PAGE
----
Tom Pugh Williams was born in 1912 in Trawsfynydd where his parents Edward and Jane (née Jones) Williams farmed Dolwen. When the lake in Trawsfynydd was created, the farm disappeared under the water. The family had moved from Trawsfynydd to Pantgwyn, Ysceifiog, Holywell and Tom Pugh Williams attended the County School for Boys in Denbigh. In 1929 he began his studies at the University College of Wales, Aberystwyth, where he graduated with Honours (First Class) in French in 1932 and in German (First Class) in 1933. After pursuing a one-year course in Education (1933-34), he was accepted as a research student in the Department of German. He spent a considerable part of the next two years in Germany at the universities of Bonn and Munich. In 1936 he was awarded the degree of M.A. for his thesis on ‘Germany's relations to France in drama and criticism between 1870 and 1890’. He was appointed lecturer in German at Aberystwyth in 1936. During the Second World War he served in the Intelligence Corps. He was demobbed in October 1946 and resumed his academic career in Aberystwyth. In 1948 he was appointed ‘Independent Lecturer’, i.e. head of the Department of German in Cardiff. In 1952 he was promoted to the rank of Professor and occupied the Chair of German until his retirement in 1977. In 1950 he married Catherine Mary Macnab who was at that time matron of Carpenter Hall, Aberystwyth. They had no children.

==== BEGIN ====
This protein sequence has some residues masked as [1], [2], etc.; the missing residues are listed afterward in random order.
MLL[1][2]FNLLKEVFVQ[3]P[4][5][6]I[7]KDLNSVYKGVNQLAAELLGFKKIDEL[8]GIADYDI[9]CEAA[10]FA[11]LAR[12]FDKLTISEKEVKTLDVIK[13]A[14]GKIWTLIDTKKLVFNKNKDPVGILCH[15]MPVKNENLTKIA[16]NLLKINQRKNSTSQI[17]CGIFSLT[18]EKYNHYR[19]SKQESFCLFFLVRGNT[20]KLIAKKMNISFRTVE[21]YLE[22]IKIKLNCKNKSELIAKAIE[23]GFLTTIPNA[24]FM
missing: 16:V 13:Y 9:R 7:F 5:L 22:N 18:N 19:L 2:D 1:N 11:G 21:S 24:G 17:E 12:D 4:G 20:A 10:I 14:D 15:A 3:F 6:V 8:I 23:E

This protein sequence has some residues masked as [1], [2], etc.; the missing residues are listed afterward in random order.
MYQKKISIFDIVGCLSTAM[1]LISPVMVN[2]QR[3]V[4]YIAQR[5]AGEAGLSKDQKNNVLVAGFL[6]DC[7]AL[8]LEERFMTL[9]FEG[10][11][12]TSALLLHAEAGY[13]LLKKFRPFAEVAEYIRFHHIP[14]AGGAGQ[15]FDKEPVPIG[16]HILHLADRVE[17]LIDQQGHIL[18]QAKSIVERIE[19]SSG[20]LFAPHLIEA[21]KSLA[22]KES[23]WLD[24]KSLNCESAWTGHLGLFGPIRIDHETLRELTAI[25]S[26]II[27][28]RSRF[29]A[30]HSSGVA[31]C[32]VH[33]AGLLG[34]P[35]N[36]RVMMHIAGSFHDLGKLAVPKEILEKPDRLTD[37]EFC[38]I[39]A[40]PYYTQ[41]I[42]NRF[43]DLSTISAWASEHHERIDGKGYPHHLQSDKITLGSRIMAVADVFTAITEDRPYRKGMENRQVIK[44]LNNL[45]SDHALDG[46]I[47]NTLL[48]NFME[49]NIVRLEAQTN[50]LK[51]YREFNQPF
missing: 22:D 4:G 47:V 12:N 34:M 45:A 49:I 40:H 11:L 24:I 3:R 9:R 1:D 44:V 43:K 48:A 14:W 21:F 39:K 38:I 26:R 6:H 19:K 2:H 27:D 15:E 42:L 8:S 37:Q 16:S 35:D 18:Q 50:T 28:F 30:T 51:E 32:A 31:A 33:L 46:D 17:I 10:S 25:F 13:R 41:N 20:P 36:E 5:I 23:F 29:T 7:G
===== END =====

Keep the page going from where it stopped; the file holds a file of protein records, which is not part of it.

Tom Pugh Williams belonged to a generation of scholars who considered their duty to the students to be more important than their personal commitment to research and publication. He was particularly popular amongst the students - everyone referred to him with respect and affection as ‘T.P.’ When he retired in 1977, a large number of former students returned to Cardiff to celebrate the occasion. In 1948 he published a collection of German prose passages for translation into English, Advanced Modern German Unseens and in 1957 he co-edited with Professor August Closs (Bristol) the wide-ranging anthology, The Harrap Anthology of German Poetry. A second edition of this popular anthology was published in 1969. In 1954 he published a Welsh translation of the long short-story, Romeo und Julia auf dem Dorfe by the Swiss author, Gottfried Keller (1819-1890) under the title, Romeo a Julia'r Pentre. Amongst his interests was the Swedish language and he taught an optional course as part of the Single Honours Degree in German in Cardiff. Tom Pugh Williams was a quiet, likeable, scholarly person who gave generously of his time and talent to the students in his care. He died in Cardiff at the end of July 1985; his remains were cremated there on the day of his funeral, August 1, 1985.
G. Len Jones